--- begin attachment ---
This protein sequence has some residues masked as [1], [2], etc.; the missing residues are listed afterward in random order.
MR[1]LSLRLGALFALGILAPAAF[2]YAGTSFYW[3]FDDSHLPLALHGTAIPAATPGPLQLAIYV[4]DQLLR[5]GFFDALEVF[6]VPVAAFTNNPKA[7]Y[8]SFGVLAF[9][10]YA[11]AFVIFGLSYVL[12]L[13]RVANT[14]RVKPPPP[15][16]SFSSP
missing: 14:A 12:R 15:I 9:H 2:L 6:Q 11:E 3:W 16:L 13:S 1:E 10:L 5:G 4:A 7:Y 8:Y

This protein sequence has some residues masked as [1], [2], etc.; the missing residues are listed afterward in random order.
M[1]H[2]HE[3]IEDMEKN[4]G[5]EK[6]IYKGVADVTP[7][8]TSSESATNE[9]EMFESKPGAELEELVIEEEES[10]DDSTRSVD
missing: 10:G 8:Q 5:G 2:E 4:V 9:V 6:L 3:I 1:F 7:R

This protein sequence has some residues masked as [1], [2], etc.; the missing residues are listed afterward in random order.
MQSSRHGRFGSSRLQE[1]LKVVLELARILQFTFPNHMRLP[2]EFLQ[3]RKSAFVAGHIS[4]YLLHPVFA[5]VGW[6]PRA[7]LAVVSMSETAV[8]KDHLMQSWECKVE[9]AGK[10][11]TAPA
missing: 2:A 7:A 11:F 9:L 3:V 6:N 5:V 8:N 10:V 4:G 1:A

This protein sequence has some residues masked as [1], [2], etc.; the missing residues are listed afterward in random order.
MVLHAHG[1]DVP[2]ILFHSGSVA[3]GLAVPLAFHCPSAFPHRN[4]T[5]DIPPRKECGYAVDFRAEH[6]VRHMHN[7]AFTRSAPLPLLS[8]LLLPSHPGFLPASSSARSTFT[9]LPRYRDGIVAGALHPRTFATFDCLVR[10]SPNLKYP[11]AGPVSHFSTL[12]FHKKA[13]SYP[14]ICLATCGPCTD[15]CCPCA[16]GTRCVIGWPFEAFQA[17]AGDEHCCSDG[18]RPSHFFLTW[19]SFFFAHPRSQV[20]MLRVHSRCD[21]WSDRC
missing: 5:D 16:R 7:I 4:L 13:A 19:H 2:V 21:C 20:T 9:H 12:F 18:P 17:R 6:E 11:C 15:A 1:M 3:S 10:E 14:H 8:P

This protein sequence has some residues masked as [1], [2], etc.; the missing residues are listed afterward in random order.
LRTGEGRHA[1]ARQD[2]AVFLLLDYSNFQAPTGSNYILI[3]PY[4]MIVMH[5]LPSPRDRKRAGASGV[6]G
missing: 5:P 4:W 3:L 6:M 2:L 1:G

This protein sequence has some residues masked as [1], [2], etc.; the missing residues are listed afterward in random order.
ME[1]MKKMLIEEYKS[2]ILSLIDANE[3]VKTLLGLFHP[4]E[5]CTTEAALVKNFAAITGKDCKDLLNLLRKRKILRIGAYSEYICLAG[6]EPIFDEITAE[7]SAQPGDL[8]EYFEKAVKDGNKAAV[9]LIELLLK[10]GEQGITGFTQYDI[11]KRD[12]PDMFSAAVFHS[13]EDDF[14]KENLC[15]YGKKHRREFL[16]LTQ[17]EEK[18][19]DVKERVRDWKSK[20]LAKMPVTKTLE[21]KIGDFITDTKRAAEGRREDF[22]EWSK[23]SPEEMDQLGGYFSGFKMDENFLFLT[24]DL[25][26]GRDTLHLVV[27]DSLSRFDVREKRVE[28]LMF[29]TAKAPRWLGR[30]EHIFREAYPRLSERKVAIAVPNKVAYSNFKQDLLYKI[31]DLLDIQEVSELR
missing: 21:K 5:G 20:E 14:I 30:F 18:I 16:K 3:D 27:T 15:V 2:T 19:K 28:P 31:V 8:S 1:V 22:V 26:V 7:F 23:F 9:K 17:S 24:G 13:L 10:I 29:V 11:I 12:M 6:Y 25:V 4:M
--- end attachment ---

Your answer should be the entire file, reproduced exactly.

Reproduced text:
This protein sequence has some residues masked as [1], [2], etc.; the missing residues are listed afterward in random order.
MR[1]LSLRLGALFALGILAPAAF[2]YAGTSFYW[3]FDDSHLPLALHGTAIPAATPGPLQLAIYV[4]DQLLR[5]GFFDALEVF[6]VPVAAFTNNPKA[7]Y[8]SFGVLAF[9][10]YA[11]AFVIFGLSYVL[12]L[13]RVANT[14]RVKPPPP[15][16]SFSSP
missing: 14:A 12:R 15:I 9:H 2:L 6:Q 11:E 3:W 16:L 13:S 1:E 10:L 5:G 4:A 7:Y 8:Y

This protein sequence has some residues masked as [1], [2], etc.; the missing residues are listed afterward in random order.
M[1]H[2]HE[3]IEDMEKN[4]G[5]EK[6]IYKGVADVTP[7][8]TSSESATNE[9]EMFESKPGAELEELVIEEEES[10]DDSTRSVD
missing: 10:G 8:Q 5:G 2:E 4:V 9:V 6:L 3:I 1:F 7:R

This protein sequence has some residues masked as [1], [2], etc.; the missing residues are listed afterward in random order.
MQSSRHGRFGSSRLQE[1]LKVVLELARILQFTFPNHMRLP[2]EFLQ[3]RKSAFVAGHIS[4]YLLHPVFA[5]VGW[6]PRA[7]LAVVSMSETAV[8]KDHLMQSWECKVE[9]AGK[10][11]TAPA
missing: 2:A 7:A 11:F 9:L 3:V 6:N 5:V 8:N 10:V 4:G 1:A

This protein sequence has some residues masked as [1], [2], etc.; the missing residues are listed afterward in random order.
MVLHAHG[1]DVP[2]ILFHSGSVA[3]GLAVPLAFHCPSAFPHRN[4]T[5]DIPPRKECGYAVDFRAEH[6]VRHMHN[7]AFTRSAPLPLLS[8]LLLPSHPGFLPASSSARSTFT[9]LPRYRDGIVAGALHPRTFATFDCLVR[10]SPNLKYP[11]AGPVSHFSTL[12]FHKKA[13]SYP[14]ICLATCGPCTD[15]CCPCA[16]GTRCVIGWPFEAFQA[17]AGDEHCCSDG[18]RPSHFFLTW[19]SFFFAHPRSQV[20]MLRVHSRCD[21]WSDRC
missing: 5:D 16:R 7:I 4:L 13:A 19:H 2:V 21:C 20:T 9:H 12:F 18:P 17:R 6:E 11:C 15:A 1:M 3:S 10:E 14:H 8:P

This protein sequence has some residues masked as [1], [2], etc.; the missing residues are listed afterward in random order.
LRTGEGRHA[1]ARQD[2]AVFLLLDYSNFQAPTGSNYILI[3]PY[4]MIVMH[5]LPSPRDRKRAGASGV[6]G
missing: 5:P 4:W 3:L 6:M 2:L 1:G

This protein sequence has some residues masked as [1], [2], etc.; the missing residues are listed afterward in random order.
ME[1]MKKMLIEEYKS[2]ILSLIDANE[3]VKTLLGLFHP[4]E[5]CTTEAALVKNFAAITGKDCKDLLNLLRKRKILRIGAYSEYICLAG[6]EPIFDEITAE[7]SAQPGDL[8]EYFEKAVKDGNKAAV[9]LIELLLK[10]GEQGITGFTQYDI[11]KRD[12]PDMFSAAVFHS[13]EDDF[14]KENLC[15]YGKKHRREFL[16]LTQ[17]EEK[18][19]DVKERVRDWKSK[20]LAKMPVTKTLE[21]KIGDFITDTKRAAEGRREDF[22]EWSK[23]SPEEMDQLGGYFSGFKMDENFLFLT[24]DL[25][26]GRDTLHLVV[27]DSLSRFDVREKRVE[28]LMF[29]TAKAPRWLGR[30]EHIFREAYPRLSERKVAIAVPNKVAYSNFKQDLLYKI[31]DLLDIQEVSELR
missing: 21:K 5:G 20:E 14:I 30:F 18:I 16:K 3:D 27:T 15:V 2:T 19:K 28:P 31:V 8:S 1:V 22:V 26:V 7:F 23:F 9:K 17:S 24:G 13:L 10:I 29:V 11:I 12:M 6:Y 25:V 4:M